Oral Language includes the ability to understand spoken language and speak clearly to communicate with others. Developing oral language increases vocabulary and speaking skills, contributes to enjoyment and comprehension of reading, and builds listening and attention skills for school.
How can I help?
- During everyday activities and when reading books with your child, introduce new words and explain their meanings.
- When you are making or eating meals, have conversations with your child about the food. Talk about how the food looks, smells, sounds, tastes and feels, and ask your child for their input. Use a variety of describing words like, smooth, salty, crunchy, sweet, fluffy, sticky, juicy, sour, etc.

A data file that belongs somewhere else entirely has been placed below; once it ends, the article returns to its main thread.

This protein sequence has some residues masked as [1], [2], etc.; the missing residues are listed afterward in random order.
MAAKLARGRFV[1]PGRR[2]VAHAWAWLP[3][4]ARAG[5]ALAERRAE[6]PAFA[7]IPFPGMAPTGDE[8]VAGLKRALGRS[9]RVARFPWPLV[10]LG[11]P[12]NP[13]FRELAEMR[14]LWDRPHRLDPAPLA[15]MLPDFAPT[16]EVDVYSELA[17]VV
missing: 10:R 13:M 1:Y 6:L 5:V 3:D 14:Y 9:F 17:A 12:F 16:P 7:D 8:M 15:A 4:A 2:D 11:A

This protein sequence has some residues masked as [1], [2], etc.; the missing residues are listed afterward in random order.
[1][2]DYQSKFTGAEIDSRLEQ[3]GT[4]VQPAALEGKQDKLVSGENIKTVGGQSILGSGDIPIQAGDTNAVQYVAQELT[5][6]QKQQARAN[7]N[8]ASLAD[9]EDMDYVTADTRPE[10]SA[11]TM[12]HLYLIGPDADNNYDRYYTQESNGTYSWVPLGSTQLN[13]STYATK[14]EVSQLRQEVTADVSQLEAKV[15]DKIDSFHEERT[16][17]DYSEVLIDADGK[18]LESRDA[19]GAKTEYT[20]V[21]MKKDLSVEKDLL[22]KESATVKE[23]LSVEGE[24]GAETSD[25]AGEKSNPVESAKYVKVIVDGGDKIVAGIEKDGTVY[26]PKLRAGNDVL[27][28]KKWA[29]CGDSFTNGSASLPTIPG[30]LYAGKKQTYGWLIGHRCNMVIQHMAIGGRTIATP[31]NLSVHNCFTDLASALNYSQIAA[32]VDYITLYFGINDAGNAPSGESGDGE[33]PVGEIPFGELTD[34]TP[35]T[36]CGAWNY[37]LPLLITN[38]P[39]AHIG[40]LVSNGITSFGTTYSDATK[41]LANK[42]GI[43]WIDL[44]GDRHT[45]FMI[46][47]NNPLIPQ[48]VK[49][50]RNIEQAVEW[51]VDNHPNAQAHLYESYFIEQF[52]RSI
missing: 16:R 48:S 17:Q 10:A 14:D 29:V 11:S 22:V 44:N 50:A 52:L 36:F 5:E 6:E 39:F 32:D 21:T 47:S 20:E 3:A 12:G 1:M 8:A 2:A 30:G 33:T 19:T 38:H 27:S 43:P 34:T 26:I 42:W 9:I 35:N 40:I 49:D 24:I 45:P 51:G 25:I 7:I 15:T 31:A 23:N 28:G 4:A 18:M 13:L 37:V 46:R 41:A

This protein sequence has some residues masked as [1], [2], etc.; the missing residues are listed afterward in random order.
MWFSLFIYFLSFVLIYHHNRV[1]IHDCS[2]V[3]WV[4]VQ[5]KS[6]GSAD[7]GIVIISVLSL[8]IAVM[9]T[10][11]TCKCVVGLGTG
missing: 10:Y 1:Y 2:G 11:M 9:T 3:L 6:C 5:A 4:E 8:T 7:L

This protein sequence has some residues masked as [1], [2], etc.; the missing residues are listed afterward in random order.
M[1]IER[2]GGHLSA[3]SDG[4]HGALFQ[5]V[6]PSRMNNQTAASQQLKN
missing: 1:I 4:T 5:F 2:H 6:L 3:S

- Collect pictures of items that can be sorted into different categories (e.g., furniture, toys).
- For example, give your child two small baskets and ask him or her to sort the pictures by putting all the pictures of furniture into one basket and all the pictures of toys into the other. Talk about the characteristics of furniture and of toys.
- Encourage your child to have pretend play.
- He/she can go on a “boat ride” inside a laundry basket, be a caped superhero that comes to the rescue of stuffed animals or use safe kitchen items to create meals as a restaurant chef.
- Create games where you use descriptive words to help your child identify objects.
- For example, place three to four of your child’s stuffed animals on a table or on the floor. Give your child a description of one of the animals and see if your child can guess which one you are talking about. (“I’m thinking about an animal that has a tail and brown eyes. Guess who?”) After your child is successful at guessing correctly a few times, ask your child to describe a mystery animal without naming it. Can your child give enough information to allow you to make a reasonable guess?